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Cardiovascular disease and mortality
Modelling coronary heart disease mortality in Northern Ireland between 1987 and 2007
  1. J Hughes1*,
  2. F Kee1,
  3. K Bennett2,
  4. M O'Flaherty3,
  5. J Critchley4,
  6. M Cupples1,
  7. S Capewell3
  1. 1Centre for Public Health, Queen's University, Belfast, UK
  2. 2Trinity Centre for Health Sciences, St James's Hospital, Dublin, Ireland
  3. 3Department of Public Health, University of Liverpool, UK
  4. 4Division of Population Health Sciences and Education St George's, University of London, UK


Purpose In 1987, Northern Ireland had one of the highest rates of Coronary heart disease (CHD) mortality in the world. Despite rapidly declining CHD mortality over the last two decades, CHD mortality in Northern Ireland are still among the highest in Europe. The purpose of this study was to use an epidemiological modelling approach to quantify how much of the mortality decline from 1987 to 2007 could be attributed to: (1) changes in population CHD risk factors and (2) medical and surgical treatments.

Methods The validated IMPACT CHD mortality model was used in all calculations to determine the number of deaths prevented or postponed (DPPs) for the period 1987–2007. For DPPs attributable to population risk factor changes, the calculation combined information on CHD deaths in 1987, prevalence of risk factor data from representative surveys (1987 and 2007) and regression coefficients (or RR) from the published literature which quantified the relationship between population changes for a specific risk factor and CHD mortality. For DPPs due to improved treatment uptake and effectiveness, the numbers of patients with CHD and their uptakes of specific treatments were obtained from local sources and combined with case death rates and RR reductions due to treatment (both sourced from published literature). Sensitivity analyses were then carried out.

Results Between 1987 and 2007, the overall age-standardised CHD mortality in Northern Ireland (age 25–84 years) fell from 361 to 124 deaths per 100 000, resulting in some 3180 fewer CHD deaths in 2007. Changes in major cardiovascular risk factors accounted for approximately 60% of this decrease. Decreases in blood pressure, total cholesterol and smoking prevalence accounted for 74% of the mortality decline. However, these reductions were partially offset by adverse trends in diabetes, physical inactivity and obesity (combined 14% increase). Approximately 35% of the total mortality decrease was attributable to treatments, most notably secondary preventive therapies (15%), treatments for Heart failure (6%) and Acute Myocardial Infarction (5%).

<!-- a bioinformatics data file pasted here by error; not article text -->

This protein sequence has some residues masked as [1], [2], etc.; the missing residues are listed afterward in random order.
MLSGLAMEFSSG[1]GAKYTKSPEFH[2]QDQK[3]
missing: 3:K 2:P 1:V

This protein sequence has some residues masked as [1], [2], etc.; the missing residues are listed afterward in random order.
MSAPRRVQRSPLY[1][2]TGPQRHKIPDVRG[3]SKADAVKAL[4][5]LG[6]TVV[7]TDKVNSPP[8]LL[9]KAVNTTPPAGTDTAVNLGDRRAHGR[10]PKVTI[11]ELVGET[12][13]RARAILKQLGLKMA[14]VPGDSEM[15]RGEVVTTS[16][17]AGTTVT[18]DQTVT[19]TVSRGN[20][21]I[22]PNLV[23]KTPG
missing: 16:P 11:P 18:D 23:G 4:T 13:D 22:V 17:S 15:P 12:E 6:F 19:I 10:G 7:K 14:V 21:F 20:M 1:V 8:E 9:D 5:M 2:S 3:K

Conclusion CHD mortality in Northern Ireland decreased substantially between 1987 and 2007. Approximately 60% of this fall was attributable to major cardiovascular risk factor changes, and approximately 35% was attributable to treatments. However, adverse trends in diabetes, obesity and physical inactivity are of major concern. To decrease future CHD deaths, more aggressive policies are therefore needed to control tobacco, promote healthy food and increase physical activity, as well as maximising the coverage of effective treatments.

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